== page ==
INDIANAPOLIS – Could COVID-19 be the impetus that forces many companies, or entire industries, to rethink the global supply chain model, especially their reliance on China?
A logistics expert from Butler University says the pandemic’s impact on manufacturers’ inability to obtain raw materials and supplies has sounded the alarm.
“I think this may be if you’re a prudent thinker,” says Matthew Caito, a faculty lecturer on global supply chain and analytics at the Lacy School of Business. “This would be an amazing wakeup call about your supply chain and the stability of your supply chain in outsourcing so much to China now.”
Caito says the disruption of the global supply chain and the shutting down of the U.S. economy has exposed the vulnerabilities of many organizations.
“When something like this happens, everything stops. Businesses have to stop because they just don’t know what’s going to happen,” Caito said. “Companies have to preserve their cash.”
He says the challenge going forward is how to restart the economy and how do companies restart manufacturing when there’s been such a global disruption.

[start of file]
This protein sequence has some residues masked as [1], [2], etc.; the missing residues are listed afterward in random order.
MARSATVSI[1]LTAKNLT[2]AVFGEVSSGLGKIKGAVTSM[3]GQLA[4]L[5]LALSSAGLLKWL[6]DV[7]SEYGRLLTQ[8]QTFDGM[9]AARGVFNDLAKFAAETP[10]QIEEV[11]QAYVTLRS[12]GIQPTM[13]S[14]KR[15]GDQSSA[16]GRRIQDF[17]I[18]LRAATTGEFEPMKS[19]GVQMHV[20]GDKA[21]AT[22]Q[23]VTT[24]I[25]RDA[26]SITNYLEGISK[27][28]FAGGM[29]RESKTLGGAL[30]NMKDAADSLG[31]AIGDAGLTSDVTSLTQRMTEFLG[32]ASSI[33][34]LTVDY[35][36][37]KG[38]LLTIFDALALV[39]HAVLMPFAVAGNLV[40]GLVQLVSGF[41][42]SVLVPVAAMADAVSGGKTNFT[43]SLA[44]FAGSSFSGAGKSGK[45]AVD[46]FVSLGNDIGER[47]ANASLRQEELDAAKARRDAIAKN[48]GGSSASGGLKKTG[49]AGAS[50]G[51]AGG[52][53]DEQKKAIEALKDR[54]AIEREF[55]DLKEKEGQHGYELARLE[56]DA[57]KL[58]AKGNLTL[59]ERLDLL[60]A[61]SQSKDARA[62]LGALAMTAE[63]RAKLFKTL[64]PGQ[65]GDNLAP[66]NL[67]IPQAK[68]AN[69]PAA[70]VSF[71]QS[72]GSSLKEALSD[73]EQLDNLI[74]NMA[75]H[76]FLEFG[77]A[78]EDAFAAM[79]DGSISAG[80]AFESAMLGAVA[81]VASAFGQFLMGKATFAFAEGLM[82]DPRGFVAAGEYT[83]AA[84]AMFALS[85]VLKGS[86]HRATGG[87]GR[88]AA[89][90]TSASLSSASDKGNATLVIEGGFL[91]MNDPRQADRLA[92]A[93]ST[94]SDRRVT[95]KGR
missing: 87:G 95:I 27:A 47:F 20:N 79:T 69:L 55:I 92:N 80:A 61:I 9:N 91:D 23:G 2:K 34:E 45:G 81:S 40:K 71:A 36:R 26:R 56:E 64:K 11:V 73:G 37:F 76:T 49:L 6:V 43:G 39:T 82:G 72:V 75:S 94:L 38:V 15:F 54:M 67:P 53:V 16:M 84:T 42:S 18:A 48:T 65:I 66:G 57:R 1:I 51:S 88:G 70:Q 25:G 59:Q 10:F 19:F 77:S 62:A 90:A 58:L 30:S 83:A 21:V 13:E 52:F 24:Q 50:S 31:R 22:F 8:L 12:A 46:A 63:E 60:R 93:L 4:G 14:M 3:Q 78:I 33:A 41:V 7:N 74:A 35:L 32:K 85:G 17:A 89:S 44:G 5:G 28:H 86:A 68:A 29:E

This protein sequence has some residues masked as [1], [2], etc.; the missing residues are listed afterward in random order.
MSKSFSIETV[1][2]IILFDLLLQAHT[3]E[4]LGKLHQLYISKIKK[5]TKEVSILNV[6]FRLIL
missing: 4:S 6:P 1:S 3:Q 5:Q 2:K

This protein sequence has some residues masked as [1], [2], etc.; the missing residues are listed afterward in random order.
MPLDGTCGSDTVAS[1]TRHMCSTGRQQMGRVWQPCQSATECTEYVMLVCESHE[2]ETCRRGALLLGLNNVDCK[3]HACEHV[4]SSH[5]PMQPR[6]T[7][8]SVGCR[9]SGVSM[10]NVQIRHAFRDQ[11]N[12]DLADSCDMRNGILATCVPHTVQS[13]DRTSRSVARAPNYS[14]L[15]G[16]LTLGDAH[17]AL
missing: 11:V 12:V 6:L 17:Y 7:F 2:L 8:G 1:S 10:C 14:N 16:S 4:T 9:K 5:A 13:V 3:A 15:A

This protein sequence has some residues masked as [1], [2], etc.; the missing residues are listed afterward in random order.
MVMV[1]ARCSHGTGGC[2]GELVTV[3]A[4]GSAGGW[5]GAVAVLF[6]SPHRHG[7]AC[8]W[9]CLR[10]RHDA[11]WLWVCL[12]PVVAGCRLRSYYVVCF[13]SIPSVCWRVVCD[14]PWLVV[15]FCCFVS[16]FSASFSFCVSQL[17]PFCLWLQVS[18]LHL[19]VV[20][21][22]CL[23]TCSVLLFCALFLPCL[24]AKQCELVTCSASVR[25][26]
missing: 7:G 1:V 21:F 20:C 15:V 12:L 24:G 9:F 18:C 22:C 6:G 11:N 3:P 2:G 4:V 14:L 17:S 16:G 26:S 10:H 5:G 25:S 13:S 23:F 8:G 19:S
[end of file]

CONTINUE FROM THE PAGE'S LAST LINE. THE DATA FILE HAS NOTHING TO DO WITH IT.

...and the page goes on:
“The other challenge is going to be, what’s going to happen to consumer confidence,” wonders Caito. “Forecasting is going to be exceptionally difficult. I would say for the next two to three years.”
Prior to teaching, Caito worked in operations and administration for his family’s business, a wholesale distributor of fresh produce for retail grocers.
“We really have to focus on stability and consistency, making sure we have our supply chain very consistent and it’s really been broken down right now,” says Caito.
From a consumer angle, Caito says many companies suddenly do not have a clear demand signal as the outbreak has completely changed buying behaviors and patterns.
Caito is concerned if there’s a resurgence of the virus this fall. “If there’s another situation like we’re going through right now, consumer confidence could be really damaged for a very long time.”
Caito says he’s a student of history and has been looking at newspaper coverage following the Spanish Flu pandemic of 1918, which lingered for about two years.
“For years, people were anxious about being around other people for years. I’m not saying that’s going to happen here,” explained Caito. “But it’s a consideration and one of the challenges with any supply chain is making sure that we have our forecasting down and I think all the forecasting is out the window right now because we just don’t know what’s going to happen in two weeks to three weeks to months or two years.”